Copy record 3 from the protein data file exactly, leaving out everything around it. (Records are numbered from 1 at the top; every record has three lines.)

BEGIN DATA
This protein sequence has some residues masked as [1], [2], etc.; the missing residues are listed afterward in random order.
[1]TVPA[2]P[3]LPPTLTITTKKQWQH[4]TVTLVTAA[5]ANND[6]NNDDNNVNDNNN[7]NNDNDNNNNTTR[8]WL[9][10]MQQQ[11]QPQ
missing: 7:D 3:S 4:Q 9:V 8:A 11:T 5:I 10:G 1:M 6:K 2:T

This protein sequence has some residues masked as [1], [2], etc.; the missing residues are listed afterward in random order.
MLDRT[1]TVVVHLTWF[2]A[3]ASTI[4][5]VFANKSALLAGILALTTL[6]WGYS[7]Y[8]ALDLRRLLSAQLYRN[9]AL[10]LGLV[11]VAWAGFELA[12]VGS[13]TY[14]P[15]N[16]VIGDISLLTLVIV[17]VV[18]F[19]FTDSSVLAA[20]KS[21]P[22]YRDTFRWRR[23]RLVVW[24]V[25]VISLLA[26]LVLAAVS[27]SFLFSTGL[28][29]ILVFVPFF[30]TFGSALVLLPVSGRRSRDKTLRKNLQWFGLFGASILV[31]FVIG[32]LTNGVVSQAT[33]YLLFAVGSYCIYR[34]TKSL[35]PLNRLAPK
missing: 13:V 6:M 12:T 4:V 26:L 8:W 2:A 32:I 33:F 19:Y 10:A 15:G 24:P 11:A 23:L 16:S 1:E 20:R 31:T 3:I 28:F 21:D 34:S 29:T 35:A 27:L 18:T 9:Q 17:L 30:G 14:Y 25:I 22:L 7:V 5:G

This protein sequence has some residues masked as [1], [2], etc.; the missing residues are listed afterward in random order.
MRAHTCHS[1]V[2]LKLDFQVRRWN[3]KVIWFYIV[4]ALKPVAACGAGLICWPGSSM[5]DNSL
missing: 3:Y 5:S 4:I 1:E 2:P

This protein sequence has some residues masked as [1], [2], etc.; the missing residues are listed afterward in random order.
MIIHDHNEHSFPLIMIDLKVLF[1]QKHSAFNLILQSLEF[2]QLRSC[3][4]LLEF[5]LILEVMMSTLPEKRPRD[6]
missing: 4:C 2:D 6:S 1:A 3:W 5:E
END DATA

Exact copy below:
This protein sequence has some residues masked as [1], [2], etc.; the missing residues are listed afterward in random order.
MRAHTCHS[1]V[2]LKLDFQVRRWN[3]KVIWFYIV[4]ALKPVAACGAGLICWPGSSM[5]DNSL
missing: 3:Y 5:S 4:I 1:E 2:P